Doggie’s Rathskeller and Garden was announced as the name of the bar at 108 S. Pugh Street, but the former tenants and owners of the All-American Rathskeller filed a lawsuit on Friday alleging trademark infringement.
Doggie’s owners Tom and Kelley Trosko took over the space that was home to Pennsylvania’s longest continually-operating bar on March 1. They opened their doors for a four-day preview during Arts Fest and plan on having limited weekend hours throughout the summer.
The lawsuit filed by Rathskeller owner Duke Gastiger said the Troskos opened a “copycat bar” and intend on running a business based on the fame, reputation, goodwill and notoriety of the Skeller. The lawsuit also names Charles and Neil Herlocher, who own the building.
“The Troskos have conspired to steal the Rathskeller bar business, trademark and goodwill from All-American Rathskeller Inc. and pass off an imposter bar to loyal fans, customers and supporters throughout Happy Valley and beyond,” the lawsuit said.
Gastiger owned and operated the Rathskeller since 1985 and said he worked tirelessly for 33 years to build goodwill amongst the Penn State community. He also said the Skeller acquired a distinctiveness as “the bar” that is part of the Penn State community.
“The Skeller bar is not a location. The Skeller is a business run by people who have made it a cornerstone of the Penn State experience because of the goodwill, camaraderie and Penn State spirit that was part of the business,” the lawsuit states. “The Rathskeller bar has an independent economic value that is separate from the physical location of the bar.”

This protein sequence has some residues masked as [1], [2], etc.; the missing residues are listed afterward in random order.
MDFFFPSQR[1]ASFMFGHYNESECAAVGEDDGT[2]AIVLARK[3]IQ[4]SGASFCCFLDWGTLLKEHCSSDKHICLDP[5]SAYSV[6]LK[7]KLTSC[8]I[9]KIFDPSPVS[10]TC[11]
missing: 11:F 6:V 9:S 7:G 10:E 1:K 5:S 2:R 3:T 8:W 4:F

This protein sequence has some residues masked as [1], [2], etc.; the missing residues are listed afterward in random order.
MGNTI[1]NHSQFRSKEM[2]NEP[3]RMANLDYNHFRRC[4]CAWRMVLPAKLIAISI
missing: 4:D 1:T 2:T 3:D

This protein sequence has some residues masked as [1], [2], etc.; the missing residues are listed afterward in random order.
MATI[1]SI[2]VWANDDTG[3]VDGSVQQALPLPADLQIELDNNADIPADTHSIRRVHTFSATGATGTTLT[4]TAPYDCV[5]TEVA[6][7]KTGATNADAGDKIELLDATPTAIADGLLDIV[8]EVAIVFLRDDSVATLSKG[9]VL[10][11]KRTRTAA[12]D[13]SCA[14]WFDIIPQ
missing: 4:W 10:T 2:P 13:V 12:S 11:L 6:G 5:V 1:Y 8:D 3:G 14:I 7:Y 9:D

The lawsuit also alleges that the Troskos, with the help of Jay Paterno, made false or misleading statements to the media regarding possible offers for the Rathskeller and the business’ trademarks.
In June, the Troskos told the CDT that they wanted to maintain a sense of history and tradition with Doggie’s Rathskeller and Garden.
They said the name references both the Skeller’s original circa 1933 handle — The Rathskeller and Gardens — and C.C. “Doggie” Alexander, the owner who swapped it for the “All American Rathskeller” a year later.
The Gastigers argue the name should be prohibited because they continue to operate the Rathskeller online and are actively looking for a new brick and mortar home.
The lawsuit alleges false designation of origin, unfair competition, trademark infringement, intentional interference with business relationships, trade libel and trade dress infringement.
A jury trial has been requested and the Gastigers are seeking an unspecified amount of monetary damages. They also asked the court to restrain the Troskos from infringing on their business, making false or misleading statements and to create an account for all profits received by the Troskos as a result of the alleged infringement.
“We are very disappointed that the Rathskeller was forced to take legal action to protect its rights and to avoid the ongoing summer confusion that is occurring because of the actions of the Herlochers and the Troskos,” Monica Gastiger said in an email. “They have no right to the Rathskeller name and passing off their new bar as a continuation of our business is wrong and misleads the public.”
She also said the Rathskeller is a State College institution that has spent decades serving customers and the community.
“We were left with no choice but to take this action to protect our business and the Rathskeller name,” Gastiger said. “As the rightful stewards of this historic institution, we will continue to vigorously protect the interests of the one and only original Rathskeller.”
Tom Trosko said he, his wife and their attorney plan to speak with the Gastigers shortly to reach an “amicable” solution. He did not say what such a solution may be.
“I don’t feel like that would be fair,” Trosko said. “We’re just going through the proper channels and working with their team and working with our team so that we’ll hopefully be able to meet in the middle.”